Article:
Biotech Updates

Researchers Reveal Family Tree of Microorganisms Responsible for Photosynthesis

April 6, 2017

Photosynthesis, the ability of plants and algae to generate oxygen, evolved only once, roughly 2.3 billion years ago, in certain types of cyanobacteria. This process has never been duplicated, and according to endosymbiotic theory, all the "green" oxygen-producing organisms (plants and algae) simply subsumed cyanobacteria as organelles in their cells at some point during their evolution.

Despite the role of cyanobacteria in this planet-changing biological invention, little is known about them. Woodward Fischer, professor of geobiology at the California Institute of Technology (Caltech) said that oxygenic photosynthesis was an evolutionary singularity and that cyanobacteria invented it, and then ultimately become the chloroplasts of algae. Fischer and colleagues from the University of Queensland in Australia have fleshed out cyanobacteria's family tree. They added the genomes of 41 uncultured microorganisms, which helped to pin down the precise point in the evolution of cyanobacteria at which oxygenic photosynthesis arose. The 41 species are all types of cyanobacteria but none carry genes for photosynthesis, and therefore they don't produce organic matter like algae and plants do. Rather, they consume it.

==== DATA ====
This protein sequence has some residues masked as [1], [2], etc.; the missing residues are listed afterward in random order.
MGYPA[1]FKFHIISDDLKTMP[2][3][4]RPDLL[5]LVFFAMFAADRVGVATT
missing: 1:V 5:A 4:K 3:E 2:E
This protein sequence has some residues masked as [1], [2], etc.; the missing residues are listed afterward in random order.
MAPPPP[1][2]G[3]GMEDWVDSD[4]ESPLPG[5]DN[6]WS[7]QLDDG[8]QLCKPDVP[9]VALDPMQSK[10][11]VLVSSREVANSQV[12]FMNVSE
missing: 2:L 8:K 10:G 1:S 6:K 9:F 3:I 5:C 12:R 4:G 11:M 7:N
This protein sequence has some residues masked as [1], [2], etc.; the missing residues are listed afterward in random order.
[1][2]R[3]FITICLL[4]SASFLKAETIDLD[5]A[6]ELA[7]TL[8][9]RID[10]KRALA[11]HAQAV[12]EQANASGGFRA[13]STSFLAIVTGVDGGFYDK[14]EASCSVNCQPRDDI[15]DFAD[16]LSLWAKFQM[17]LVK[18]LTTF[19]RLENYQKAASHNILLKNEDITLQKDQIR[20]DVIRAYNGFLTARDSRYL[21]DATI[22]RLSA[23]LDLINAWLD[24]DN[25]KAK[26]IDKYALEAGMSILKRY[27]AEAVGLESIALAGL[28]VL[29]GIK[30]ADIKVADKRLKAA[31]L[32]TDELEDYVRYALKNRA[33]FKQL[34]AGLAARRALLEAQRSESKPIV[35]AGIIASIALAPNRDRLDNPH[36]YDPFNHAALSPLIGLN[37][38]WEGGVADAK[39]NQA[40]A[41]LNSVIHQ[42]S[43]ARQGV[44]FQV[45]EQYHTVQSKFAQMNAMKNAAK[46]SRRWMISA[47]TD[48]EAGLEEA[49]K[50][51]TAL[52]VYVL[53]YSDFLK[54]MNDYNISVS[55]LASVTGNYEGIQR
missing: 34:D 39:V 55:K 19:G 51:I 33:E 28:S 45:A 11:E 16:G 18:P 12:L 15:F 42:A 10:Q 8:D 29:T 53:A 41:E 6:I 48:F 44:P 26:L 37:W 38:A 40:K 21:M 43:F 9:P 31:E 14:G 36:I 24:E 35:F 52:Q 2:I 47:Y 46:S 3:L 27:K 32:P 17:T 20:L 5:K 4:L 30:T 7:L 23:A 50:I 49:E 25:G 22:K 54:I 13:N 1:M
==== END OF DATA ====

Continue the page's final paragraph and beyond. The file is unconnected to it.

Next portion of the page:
They found that a single branch of cyanobacteria, Oxyphobacteria, were likely the first and only group to evolve oxygenic photosynthesis. Their closest relatives, Melainabacteria, live in the guts of animals and humans and do not produce oxygen. The next most closely related cyanobacteria Sericytochromatia also do not engage in oxygenic photosynthesis.

For more details, read the article from Caltech.